It should be emphasized that at every point where integrated mill executives had to make a decision, they made perfectly reasonable choices. While choosing to maximize profits, they failed to recognize the trend. Disruptive innovations are rarely identified as serious challenges by their larger competitors until they have improved enough to disrupt the market.
Disruptive Innovation in Military Affairs
This pattern of disruption is not only relevant to competition in the business world. Weaker challengers have used it repeatedly throughout history to challenge more powerful rivals, and armed groups today have used disruptive innovation to great effect.
The German Navy's challenge to the British Royal Navy in World War I offers an excellent illustration of how a weaker upstart can achieve surprising success when it takes the competition to new markets. Germany was determined to secure prominence alongside European powers. That meant an empire, and an empire demanded a first-rate navy. Beginning in 1898, Germany set about building its surface fleet to rival the leading naval power, the United Kingdom.
The British Admiralty, recognizing the challenge, set out to maintain its dominance. Its major coup was the HMS Dreadnought. The new warship rendered all previous classes obsolete. Germany tried to match the British Dreadnought construction, but was unable to keep pace. The Admiralty had prevailed in the head-to-head competition over the traditional measure of naval power, surface battleships.
Germany then turned to a realm where the British surface fleet was blind and helpless—underwater. While all leading navies had submarines, none recognized their potential like the Germans. The British, who had far more submarines than the Germans at the start of World War I, used them primarily as patrols to screen for their surface fleet. The German admirals understood that little vessels could be a strategic equalizer if they deployed their U-boats as hunters.
Initially, the German concept was to use the submarines against the British surface fleet. In September 1914, one U-boat sank three British battleships in rapid succession. While the approach achieved some early success this use of U-boats ultimately failed. So German commanders looked to the submarines to do to the British what the Grand Fleet was doing to them—starve the enemy homefront into submission.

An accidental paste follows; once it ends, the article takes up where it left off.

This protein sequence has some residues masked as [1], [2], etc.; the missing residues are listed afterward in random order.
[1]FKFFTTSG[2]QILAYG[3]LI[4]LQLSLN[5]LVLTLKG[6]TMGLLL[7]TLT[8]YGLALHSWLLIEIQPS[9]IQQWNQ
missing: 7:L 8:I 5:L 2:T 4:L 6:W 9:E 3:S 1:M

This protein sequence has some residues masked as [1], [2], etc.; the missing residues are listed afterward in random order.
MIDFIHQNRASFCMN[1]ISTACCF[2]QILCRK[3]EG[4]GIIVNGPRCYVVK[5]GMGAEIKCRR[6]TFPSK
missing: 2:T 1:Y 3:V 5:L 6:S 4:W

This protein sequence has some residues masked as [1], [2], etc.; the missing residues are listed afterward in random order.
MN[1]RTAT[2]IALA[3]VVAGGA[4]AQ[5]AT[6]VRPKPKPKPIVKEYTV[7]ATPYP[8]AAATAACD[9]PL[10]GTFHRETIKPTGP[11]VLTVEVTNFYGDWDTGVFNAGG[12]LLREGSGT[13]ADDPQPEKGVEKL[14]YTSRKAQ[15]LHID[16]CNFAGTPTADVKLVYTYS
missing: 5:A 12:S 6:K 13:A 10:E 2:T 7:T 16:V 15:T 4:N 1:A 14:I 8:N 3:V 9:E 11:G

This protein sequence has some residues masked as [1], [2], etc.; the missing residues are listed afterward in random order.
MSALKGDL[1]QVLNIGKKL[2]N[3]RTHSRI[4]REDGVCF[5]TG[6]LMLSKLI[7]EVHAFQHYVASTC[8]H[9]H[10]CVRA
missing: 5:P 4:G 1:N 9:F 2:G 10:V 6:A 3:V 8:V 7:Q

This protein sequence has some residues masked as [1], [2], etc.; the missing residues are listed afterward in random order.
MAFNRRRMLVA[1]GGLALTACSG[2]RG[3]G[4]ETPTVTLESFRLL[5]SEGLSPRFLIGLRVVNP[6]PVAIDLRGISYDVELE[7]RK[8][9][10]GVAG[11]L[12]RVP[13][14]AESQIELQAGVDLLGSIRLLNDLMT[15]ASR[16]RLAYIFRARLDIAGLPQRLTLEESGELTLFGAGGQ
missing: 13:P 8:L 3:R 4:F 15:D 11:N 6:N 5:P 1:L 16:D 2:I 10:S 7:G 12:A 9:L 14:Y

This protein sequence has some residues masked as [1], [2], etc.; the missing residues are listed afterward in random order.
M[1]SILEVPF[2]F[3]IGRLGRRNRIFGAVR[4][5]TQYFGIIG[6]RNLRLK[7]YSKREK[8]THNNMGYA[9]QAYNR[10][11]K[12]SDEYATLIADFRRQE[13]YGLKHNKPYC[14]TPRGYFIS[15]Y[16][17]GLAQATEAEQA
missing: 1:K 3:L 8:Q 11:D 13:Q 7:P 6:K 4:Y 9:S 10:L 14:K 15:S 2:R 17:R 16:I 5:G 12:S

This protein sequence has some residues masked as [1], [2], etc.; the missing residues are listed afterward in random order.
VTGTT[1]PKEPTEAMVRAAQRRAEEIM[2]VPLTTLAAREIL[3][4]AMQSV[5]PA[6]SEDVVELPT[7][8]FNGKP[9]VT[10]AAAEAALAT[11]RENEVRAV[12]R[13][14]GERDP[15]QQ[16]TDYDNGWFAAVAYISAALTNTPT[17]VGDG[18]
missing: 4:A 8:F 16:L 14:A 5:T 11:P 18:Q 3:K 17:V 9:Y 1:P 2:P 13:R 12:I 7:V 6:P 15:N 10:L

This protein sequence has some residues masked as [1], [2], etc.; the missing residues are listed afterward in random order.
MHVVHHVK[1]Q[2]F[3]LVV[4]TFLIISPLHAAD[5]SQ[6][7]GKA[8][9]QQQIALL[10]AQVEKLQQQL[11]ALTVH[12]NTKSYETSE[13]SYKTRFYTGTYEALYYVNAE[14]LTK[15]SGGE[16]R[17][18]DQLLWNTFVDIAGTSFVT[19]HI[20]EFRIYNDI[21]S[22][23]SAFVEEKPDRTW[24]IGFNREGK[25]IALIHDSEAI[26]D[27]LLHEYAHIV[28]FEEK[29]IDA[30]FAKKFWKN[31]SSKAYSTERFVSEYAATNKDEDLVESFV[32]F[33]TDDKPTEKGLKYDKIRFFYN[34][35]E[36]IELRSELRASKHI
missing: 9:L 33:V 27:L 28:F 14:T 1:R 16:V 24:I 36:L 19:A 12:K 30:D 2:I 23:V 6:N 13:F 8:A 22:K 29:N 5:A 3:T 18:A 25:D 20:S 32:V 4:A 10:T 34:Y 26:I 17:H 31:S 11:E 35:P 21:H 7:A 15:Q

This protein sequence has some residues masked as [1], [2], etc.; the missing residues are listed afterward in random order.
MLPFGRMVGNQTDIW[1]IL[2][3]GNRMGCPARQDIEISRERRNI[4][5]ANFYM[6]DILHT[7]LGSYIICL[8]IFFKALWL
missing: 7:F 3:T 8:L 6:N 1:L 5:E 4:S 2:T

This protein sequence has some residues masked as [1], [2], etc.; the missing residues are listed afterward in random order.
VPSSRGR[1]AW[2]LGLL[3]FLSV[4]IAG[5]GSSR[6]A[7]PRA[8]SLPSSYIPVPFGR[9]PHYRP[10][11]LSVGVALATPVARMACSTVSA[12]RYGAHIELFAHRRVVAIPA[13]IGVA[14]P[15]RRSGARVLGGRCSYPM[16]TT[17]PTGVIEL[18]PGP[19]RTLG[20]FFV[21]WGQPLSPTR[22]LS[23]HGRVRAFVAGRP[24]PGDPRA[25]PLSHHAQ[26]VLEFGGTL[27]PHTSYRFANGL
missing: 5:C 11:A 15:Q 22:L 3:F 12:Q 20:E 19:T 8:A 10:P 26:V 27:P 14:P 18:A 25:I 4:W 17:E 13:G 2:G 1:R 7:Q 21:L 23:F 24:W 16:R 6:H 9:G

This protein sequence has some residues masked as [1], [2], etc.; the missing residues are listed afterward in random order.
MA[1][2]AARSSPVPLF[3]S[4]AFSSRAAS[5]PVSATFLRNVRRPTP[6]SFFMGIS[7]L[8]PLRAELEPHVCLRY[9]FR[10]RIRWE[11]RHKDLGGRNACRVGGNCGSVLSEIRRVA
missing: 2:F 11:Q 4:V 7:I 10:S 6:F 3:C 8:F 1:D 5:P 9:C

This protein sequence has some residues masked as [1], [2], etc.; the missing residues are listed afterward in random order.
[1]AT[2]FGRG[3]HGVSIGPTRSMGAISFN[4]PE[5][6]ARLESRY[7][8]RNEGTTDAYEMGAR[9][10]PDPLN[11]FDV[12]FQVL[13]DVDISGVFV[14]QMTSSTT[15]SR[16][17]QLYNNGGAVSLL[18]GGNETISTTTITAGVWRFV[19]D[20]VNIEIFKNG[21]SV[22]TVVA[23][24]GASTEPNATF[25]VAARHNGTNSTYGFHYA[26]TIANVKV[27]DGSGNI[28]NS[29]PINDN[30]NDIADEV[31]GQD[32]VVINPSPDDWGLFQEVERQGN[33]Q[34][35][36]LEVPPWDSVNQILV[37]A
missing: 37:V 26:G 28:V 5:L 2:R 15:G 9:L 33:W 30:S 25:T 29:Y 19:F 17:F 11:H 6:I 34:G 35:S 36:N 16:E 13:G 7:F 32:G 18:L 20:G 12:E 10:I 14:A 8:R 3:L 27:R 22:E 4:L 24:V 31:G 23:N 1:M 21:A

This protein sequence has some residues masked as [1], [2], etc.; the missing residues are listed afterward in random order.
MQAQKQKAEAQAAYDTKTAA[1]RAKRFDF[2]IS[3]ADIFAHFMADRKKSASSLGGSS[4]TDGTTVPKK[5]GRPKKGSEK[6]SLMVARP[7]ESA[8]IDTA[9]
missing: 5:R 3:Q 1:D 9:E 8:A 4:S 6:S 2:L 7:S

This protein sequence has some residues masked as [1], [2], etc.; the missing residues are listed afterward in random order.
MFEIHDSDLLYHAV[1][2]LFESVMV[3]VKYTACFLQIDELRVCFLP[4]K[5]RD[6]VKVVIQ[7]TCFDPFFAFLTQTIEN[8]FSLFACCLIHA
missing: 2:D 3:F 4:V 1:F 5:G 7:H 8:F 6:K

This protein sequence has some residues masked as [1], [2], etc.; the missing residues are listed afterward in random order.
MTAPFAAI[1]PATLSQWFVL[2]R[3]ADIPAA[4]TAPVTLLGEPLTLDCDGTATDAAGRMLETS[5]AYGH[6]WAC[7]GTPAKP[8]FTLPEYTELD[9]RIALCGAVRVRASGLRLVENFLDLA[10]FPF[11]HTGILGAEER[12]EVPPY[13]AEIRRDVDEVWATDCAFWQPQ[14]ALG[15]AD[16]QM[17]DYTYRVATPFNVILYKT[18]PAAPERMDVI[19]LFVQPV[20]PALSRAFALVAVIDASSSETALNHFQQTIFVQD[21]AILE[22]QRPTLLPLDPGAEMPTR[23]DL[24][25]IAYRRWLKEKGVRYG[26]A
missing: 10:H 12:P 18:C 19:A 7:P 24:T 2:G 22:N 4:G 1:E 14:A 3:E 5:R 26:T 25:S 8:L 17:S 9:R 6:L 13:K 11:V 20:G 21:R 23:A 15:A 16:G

Against merchant shipping the U-boats were vastly more destructive. The first two unrestricted campaigns saw 115 and 212 ships sunk, respectively. The third was the most effective. In February and March 1917 alone, U-boats sank 500 ships. The effort cut the number of merchant ships arriving at British ports by three quarters. It caused food rationing in Britain, even among its troops on the Western front. In the entire war, German U-boats sank more than 12 million tons of shipping, totaling around 5,000 ships.
This adaptation of submarines gave the German Navy a real opportunity to influence, perhaps decisively, the outcome of the war. But the Allies adapted quickly, and their technological and conceptual innovation enabled them to effectively counter the U-boat threat by 1918. The innovative German campaign stalled when it failed to respond to Allied innovations. It was a major strategic gamble. Germany needed its tactical and operational success to translate on the strategic level, but it ran out of time. The U-boat attacks brought America into the war before they forced the British to their knees.
Israel's enemies, on the other hand, have managed to tie tactical disruption to strategic success.
Hamas and Hezbollah as Disruptors
The U-boat effort reflects an approach that modern armed groups could use to fight more powerful state militaries. The campaigns of Hamas and Hezbollah against Israel are especially useful to illustrate the phenomenon. Instead of challenging Israel’s conventional force in traditional ways, Hamas and Hezbollah took the struggle to realms where state reach is barely present, if at all; from there, they could then climb up to pose greater and more traditional threats while maintaining better strategic coherence.